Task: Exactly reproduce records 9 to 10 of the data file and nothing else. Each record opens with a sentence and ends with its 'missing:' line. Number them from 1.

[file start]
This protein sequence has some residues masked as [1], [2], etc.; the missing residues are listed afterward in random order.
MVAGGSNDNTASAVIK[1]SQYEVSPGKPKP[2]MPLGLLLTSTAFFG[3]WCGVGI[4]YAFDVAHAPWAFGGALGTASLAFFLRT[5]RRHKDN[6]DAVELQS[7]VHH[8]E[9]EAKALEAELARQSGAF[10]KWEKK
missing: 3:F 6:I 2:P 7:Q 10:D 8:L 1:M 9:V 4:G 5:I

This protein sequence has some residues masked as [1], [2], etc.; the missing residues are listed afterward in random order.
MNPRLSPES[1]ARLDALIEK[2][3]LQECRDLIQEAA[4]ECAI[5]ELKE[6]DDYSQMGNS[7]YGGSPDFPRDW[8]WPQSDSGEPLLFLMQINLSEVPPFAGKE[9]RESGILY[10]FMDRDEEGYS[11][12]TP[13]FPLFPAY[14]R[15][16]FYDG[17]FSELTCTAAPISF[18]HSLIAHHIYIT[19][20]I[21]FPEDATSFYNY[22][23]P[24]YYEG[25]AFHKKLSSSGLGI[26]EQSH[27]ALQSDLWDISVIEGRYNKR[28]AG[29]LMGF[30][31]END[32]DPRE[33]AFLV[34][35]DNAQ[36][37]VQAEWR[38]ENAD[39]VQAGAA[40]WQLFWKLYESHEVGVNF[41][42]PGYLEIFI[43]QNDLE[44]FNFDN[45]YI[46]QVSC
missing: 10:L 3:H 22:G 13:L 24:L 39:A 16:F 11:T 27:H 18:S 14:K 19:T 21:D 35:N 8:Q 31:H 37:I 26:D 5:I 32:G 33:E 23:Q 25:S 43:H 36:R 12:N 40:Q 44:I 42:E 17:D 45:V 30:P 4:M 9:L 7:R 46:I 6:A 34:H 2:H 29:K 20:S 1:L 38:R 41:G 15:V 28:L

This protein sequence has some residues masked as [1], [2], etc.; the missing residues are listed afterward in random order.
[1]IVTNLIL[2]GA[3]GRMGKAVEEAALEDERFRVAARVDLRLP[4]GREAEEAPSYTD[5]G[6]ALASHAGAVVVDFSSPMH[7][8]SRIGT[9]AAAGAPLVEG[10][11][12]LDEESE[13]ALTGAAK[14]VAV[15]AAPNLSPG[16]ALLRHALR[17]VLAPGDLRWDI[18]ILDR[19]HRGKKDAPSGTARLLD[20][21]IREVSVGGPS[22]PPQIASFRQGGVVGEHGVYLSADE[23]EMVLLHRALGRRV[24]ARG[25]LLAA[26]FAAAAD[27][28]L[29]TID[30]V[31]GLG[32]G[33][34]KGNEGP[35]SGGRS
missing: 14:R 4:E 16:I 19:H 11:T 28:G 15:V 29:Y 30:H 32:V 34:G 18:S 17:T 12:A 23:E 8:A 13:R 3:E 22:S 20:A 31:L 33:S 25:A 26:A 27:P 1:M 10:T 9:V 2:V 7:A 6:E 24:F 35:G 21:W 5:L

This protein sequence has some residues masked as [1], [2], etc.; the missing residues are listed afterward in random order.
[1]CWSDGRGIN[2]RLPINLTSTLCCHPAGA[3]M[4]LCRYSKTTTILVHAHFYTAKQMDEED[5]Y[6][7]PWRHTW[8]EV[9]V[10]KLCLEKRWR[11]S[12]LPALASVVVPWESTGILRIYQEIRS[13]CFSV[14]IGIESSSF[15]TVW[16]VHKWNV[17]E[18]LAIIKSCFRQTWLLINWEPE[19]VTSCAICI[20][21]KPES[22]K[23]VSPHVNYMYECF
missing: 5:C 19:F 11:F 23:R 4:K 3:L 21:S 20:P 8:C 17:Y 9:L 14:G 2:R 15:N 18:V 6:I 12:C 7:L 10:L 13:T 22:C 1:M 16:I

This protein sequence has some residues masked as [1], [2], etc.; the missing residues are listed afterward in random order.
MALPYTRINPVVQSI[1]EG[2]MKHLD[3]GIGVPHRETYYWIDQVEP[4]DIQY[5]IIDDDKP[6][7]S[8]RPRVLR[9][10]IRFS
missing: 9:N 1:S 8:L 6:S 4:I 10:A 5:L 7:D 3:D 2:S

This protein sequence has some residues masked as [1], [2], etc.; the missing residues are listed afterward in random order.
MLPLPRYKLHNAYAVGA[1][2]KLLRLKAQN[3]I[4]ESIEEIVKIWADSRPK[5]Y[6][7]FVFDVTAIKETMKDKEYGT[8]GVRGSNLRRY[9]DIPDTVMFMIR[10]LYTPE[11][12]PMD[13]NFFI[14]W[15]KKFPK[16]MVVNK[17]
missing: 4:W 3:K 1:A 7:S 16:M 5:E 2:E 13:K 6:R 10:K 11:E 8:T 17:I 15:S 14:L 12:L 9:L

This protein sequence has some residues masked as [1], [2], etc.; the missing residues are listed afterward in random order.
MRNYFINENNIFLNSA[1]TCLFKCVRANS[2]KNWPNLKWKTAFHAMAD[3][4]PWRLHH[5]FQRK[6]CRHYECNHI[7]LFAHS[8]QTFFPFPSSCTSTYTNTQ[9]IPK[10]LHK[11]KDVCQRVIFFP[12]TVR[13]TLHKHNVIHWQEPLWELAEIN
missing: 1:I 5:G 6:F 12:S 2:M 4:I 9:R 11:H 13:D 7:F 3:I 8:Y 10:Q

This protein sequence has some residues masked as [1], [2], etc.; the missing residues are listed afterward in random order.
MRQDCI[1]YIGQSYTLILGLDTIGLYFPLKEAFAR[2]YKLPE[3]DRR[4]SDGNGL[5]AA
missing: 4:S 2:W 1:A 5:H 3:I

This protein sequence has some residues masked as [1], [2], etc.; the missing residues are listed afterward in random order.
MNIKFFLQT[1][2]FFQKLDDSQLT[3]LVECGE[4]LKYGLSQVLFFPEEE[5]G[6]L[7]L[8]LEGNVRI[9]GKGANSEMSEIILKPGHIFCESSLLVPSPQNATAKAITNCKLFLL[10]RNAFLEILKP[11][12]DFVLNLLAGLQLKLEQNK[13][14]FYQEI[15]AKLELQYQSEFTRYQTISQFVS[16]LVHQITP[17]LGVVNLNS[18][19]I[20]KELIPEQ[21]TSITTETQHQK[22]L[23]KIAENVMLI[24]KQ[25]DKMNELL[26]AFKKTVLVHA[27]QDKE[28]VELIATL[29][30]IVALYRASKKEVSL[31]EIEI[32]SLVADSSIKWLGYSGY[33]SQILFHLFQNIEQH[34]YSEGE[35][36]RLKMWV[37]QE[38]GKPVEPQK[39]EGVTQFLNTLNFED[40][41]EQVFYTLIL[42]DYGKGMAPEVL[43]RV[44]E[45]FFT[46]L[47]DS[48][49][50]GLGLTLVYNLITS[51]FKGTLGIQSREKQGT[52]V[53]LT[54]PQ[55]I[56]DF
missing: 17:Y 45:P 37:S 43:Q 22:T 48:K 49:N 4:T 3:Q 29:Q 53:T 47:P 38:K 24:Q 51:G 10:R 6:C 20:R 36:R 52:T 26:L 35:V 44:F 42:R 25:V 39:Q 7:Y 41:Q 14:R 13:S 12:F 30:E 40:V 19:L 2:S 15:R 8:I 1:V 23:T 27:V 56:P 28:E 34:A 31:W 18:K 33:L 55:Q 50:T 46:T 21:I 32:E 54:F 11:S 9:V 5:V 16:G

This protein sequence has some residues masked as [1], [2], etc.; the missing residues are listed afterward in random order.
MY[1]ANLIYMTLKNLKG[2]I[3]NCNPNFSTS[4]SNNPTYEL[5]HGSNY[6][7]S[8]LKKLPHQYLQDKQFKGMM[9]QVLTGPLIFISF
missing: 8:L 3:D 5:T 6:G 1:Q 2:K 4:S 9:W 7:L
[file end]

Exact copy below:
This protein sequence has some residues masked as [1], [2], etc.; the missing residues are listed afterward in random order.
MNIKFFLQT[1][2]FFQKLDDSQLT[3]LVECGE[4]LKYGLSQVLFFPEEE[5]G[6]L[7]L[8]LEGNVRI[9]GKGANSEMSEIILKPGHIFCESSLLVPSPQNATAKAITNCKLFLL[10]RNAFLEILKP[11][12]DFVLNLLAGLQLKLEQNK[13][14]FYQEI[15]AKLELQYQSEFTRYQTISQFVS[16]LVHQITP[17]LGVVNLNS[18][19]I[20]KELIPEQ[21]TSITTETQHQK[22]L[23]KIAENVMLI[24]KQ[25]DKMNELL[26]AFKKTVLVHA[27]QDKE[28]VELIATL[29][30]IVALYRASKKEVSL[31]EIEI[32]SLVADSSIKWLGYSGY[33]SQILFHLFQNIEQH[34]YSEGE[35][36]RLKMWV[37]QE[38]GKPVEPQK[39]EGVTQFLNTLNFED[40][41]EQVFYTLIL[42]DYGKGMAPEVL[43]RV[44]E[45]FFT[46]L[47]DS[48][49][50]GLGLTLVYNLITS[51]FKGTLGIQSREKQGT[52]V[53]LT[54]PQ[55]I[56]DF
missing: 17:Y 45:P 37:S 43:Q 22:T 48:K 49:N 4:T 3:Q 29:Q 53:T 47:P 38:K 24:Q 51:G 10:R 6:C 20:R 36:R 52:T 26:L 35:V 44:F 42:R 25:V 39:Q 7:Y 41:Q 14:R 13:S 12:F 30:E 40:V 19:L 2:S 15:R 8:I 1:V 23:T 27:V 56:P 28:E 34:A 31:W 18:K 33:L 55:Q 50:T 46:T 21:I 32:E 54:F 11:S 9:V 5:V 16:G

This protein sequence has some residues masked as [1], [2], etc.; the missing residues are listed afterward in random order.
MY[1]ANLIYMTLKNLKG[2]I[3]NCNPNFSTS[4]SNNPTYEL[5]HGSNY[6][7]S[8]LKKLPHQYLQDKQFKGMM[9]QVLTGPLIFISF
missing: 8:L 3:D 5:T 6:G 1:Q 2:K 4:S 9:W 7:L